1971, the Los Angeles performance art scene is flourishing. Chris Burden has just ordered a studio assistant to shoot him in the left arm with a rifle, Barbara T Smith is staging provocative interventions at F-Space, and Paul McCarthy is painting his naked body with mustard and ketchup in the name of art. And among them all, Bob Parks: an energetic young artist from the UK, living with his beautiful and interesting San Fransiscan wife, Myriam Morales.
Life is perfect, for a time. But when Bob’s marriage fails, and Myriam leaves for Santa Fe, things fall apart. He walks the streets of Los Angeles for a year in a string bikini and sees his burgeoning art career come to pieces. Having been rescued by the parishioners of a South Central gospel church, and having spent six years worshipping and singing alongside them, Bob finally moves back to the UK to live with his parents in the New Forest.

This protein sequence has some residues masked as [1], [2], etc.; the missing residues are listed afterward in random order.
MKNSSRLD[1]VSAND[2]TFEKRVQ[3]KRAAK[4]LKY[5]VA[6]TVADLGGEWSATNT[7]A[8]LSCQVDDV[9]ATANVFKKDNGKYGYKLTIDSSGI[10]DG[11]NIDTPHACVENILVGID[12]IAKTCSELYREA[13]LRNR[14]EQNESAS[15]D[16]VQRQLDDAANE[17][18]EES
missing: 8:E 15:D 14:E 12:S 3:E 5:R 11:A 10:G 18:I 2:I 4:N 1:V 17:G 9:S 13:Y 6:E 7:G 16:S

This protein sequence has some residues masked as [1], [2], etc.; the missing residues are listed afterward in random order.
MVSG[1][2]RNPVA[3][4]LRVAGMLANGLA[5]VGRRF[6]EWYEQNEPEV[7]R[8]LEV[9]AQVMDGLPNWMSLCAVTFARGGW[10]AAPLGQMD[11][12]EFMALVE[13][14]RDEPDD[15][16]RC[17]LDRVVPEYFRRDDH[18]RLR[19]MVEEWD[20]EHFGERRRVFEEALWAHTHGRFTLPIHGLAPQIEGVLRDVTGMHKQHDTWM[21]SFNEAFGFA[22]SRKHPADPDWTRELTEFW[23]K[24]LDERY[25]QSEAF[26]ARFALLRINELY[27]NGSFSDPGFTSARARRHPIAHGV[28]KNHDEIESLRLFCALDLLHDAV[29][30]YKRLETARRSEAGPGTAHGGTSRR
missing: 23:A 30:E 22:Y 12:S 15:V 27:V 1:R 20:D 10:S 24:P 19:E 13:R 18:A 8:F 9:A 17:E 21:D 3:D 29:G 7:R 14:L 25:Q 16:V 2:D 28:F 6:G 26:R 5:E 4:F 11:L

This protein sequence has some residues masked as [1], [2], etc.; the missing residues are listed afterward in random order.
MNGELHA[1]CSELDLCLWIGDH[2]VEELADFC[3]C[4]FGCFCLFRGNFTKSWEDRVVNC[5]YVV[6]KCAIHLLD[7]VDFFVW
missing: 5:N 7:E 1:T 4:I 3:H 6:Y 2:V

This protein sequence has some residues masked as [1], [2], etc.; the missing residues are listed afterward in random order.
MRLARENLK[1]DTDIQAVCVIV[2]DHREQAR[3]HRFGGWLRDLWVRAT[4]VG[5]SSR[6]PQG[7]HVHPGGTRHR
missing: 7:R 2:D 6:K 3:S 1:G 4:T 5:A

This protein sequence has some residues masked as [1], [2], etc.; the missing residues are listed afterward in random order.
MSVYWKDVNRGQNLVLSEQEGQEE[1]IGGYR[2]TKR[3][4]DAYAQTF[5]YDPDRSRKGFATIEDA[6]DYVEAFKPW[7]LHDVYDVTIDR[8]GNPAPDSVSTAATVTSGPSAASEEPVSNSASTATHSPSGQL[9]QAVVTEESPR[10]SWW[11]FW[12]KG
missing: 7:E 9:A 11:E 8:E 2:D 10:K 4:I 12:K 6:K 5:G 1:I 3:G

Despite planning to stay for only six months to finish a series of paintings and gather his thoughts, Bob stays for thirty years. We meet him as he continues to develop his art practice, continues to sing in a gospel church and continues to explore what he calls “the R&B feeling”. Against this backdrop, Bob attempts to break free of a constraining and mutually dependent relationship with his mother, Miggie, whose health is failing. As time goes on Bob’s obsession with his mother – and her impending death – deepens, before reaching a terrible and tragic conclusion.
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